Swallow your confusion—this article is eight years old. I heard an unfamiliar name in an episode from the last season of Mad Men and decided to figure out what “La Caravel [sic]” is, or, apparently, was. A restaurant. That makes sense.
La Caravelle’s kitchen was an incubator for some of New York’s better-known chefs, most of them not French. Michael Romano worked with Mr. Fessaguet until Danny Meyer tapped him to become the chef at Union Square Cafe. David Ruggerio, who went on to Le Chantilly and who is currently the consultant for Sushi à Go-Go near Lincoln Center, worked at La Caravelle as well, as did Tadashi Ono, the chef of Matsuri in the Maritime Hotel; Cyril Renaud, the chef and owner of Fleur de Sel in the Flatiron district; David Pasternack, the chef at Esca; and Julian Alonzo, the chef at 8 1/2 and a consultant at the new Blvd.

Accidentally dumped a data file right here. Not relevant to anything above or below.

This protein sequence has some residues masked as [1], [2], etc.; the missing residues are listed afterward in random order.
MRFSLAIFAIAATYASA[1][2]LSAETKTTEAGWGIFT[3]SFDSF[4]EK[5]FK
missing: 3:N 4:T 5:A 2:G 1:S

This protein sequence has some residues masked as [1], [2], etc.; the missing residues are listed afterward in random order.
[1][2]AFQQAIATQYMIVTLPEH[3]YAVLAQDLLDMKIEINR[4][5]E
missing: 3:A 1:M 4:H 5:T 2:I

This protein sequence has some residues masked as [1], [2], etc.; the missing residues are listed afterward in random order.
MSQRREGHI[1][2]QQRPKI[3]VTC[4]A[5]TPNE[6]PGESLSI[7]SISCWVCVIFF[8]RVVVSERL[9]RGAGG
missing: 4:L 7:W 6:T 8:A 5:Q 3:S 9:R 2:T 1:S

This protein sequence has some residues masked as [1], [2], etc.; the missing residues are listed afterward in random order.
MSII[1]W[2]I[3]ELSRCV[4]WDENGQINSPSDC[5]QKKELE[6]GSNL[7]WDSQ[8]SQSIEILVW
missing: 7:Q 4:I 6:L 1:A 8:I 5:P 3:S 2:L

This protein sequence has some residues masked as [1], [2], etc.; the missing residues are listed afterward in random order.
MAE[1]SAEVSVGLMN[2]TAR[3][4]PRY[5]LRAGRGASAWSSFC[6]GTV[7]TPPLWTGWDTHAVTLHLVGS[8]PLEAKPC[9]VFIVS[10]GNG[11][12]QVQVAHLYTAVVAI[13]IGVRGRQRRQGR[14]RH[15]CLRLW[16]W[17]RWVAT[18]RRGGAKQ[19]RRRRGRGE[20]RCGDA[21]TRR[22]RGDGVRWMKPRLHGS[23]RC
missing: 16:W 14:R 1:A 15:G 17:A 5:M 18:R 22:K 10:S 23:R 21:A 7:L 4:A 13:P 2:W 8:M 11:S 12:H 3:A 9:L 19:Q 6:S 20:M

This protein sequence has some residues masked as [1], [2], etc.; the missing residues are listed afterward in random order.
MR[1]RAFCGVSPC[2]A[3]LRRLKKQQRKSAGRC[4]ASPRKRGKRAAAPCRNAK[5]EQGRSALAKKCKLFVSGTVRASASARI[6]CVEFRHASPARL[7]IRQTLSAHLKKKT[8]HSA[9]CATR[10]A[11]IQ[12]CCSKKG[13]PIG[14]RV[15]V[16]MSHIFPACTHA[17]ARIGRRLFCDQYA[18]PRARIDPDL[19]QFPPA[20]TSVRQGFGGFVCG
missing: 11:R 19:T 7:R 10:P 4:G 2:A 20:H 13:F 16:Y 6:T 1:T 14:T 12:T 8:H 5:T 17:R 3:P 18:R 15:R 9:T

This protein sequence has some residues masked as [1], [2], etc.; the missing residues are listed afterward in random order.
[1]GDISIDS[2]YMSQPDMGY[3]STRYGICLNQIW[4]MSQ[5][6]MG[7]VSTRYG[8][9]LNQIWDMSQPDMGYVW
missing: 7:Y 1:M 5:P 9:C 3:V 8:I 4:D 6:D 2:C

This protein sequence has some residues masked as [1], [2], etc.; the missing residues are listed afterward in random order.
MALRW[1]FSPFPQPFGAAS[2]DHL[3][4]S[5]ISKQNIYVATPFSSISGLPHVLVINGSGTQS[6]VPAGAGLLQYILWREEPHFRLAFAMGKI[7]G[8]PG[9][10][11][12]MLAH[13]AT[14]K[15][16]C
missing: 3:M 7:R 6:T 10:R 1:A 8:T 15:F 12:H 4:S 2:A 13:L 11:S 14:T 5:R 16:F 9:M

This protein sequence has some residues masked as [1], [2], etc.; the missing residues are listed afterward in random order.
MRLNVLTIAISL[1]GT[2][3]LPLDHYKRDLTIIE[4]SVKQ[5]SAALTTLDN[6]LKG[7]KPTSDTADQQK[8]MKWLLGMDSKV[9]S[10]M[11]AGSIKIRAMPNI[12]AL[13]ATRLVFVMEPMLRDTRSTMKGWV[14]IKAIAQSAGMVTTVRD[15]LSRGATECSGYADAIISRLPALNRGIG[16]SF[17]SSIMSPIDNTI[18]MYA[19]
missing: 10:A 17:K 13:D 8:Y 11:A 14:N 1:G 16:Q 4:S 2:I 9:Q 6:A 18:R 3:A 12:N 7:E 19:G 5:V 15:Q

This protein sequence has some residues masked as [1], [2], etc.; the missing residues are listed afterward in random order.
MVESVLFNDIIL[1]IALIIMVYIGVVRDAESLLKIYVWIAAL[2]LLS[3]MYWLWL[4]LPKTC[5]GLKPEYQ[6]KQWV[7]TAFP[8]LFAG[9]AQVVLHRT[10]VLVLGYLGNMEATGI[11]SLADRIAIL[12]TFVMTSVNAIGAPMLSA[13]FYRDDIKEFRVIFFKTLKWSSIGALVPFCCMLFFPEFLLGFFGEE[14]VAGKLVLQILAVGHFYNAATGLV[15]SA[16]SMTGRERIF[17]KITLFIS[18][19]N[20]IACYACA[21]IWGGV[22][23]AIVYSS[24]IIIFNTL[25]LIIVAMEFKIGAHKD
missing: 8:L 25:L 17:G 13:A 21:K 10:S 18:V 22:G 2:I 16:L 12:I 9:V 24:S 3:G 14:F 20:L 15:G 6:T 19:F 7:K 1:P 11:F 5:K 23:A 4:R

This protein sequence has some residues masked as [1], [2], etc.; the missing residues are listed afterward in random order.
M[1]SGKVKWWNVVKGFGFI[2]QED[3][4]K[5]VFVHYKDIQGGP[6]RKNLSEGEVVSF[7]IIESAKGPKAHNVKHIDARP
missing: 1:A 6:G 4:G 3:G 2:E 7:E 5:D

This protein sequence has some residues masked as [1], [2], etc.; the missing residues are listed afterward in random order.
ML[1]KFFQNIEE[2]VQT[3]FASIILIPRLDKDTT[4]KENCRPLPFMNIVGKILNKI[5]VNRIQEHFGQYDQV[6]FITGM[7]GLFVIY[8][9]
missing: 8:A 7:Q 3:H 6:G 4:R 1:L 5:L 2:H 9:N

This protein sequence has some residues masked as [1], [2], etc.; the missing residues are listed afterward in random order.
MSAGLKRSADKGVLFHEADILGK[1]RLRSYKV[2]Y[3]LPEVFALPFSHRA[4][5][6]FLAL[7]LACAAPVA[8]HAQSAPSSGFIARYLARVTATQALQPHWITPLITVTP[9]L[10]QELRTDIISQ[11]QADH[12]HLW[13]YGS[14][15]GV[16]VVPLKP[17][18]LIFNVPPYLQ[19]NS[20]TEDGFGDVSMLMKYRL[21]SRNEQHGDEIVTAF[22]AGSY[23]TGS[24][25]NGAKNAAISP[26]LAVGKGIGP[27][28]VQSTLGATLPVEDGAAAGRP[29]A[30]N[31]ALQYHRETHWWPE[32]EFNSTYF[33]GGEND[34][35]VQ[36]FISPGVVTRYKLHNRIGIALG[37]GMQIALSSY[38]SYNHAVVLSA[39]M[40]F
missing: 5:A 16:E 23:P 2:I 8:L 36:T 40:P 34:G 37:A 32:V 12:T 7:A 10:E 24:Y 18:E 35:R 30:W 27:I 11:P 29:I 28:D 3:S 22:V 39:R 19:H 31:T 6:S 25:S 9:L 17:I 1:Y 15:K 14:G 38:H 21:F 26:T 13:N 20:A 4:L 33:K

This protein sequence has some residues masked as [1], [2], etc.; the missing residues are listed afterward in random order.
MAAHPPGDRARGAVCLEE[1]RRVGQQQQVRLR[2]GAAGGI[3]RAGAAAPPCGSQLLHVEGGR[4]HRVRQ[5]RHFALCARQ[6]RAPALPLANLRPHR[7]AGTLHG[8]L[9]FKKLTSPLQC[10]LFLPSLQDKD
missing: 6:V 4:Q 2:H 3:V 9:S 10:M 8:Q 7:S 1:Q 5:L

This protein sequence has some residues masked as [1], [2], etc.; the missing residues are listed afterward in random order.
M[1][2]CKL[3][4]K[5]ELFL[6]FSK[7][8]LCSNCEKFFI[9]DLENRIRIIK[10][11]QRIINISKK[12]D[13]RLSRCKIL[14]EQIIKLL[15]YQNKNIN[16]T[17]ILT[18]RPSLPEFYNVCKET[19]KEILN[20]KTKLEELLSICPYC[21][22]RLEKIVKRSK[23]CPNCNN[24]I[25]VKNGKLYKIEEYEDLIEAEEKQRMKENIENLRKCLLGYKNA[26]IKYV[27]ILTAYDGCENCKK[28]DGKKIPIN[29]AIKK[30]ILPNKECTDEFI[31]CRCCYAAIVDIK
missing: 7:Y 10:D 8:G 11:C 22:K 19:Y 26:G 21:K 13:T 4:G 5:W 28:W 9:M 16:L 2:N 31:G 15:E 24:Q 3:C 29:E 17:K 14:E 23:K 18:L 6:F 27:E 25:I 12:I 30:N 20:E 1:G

It seems that maybe half of these are still open. More than some of the closings were forced (tax evasion seems prevalent?) but I felt a glimmer, researching this. I don’t care about food, we’ve recently learned, but the idea of a city’s cache of fine dining experiences turning over entirely every five to ten years could turn me around.
So, why? Part of it is the price, maybe. Even if it isn’t my money, I feel off consuming something deemed so extraordinarily precious. But I see myself buying art someday, which is, on the whole, priced with wildly more exorbitance than even the finest cuisine. And the price for something like a day at Disneyland, say, feels perfectly worthwhile.
Another part of the apathy is created by anxiety. Maybe I don’t care about food because I don’t know about food. What is there to know if you’re consuming and not creating, you might ask me, and maybe the answer is “Not so much,” but I don’t know what I don’t know, and I worry that I’m missing something. It works backwards into the other point. I’m missing potential. Or there’s the potential to be missing potential.
That’s why I glimmered. I shy away from the “Oh you must try this” and the “This dish is unmissable.” If every notable restaurant was just a few years old, there’d be almost none of that.
But this fantasy is impossible.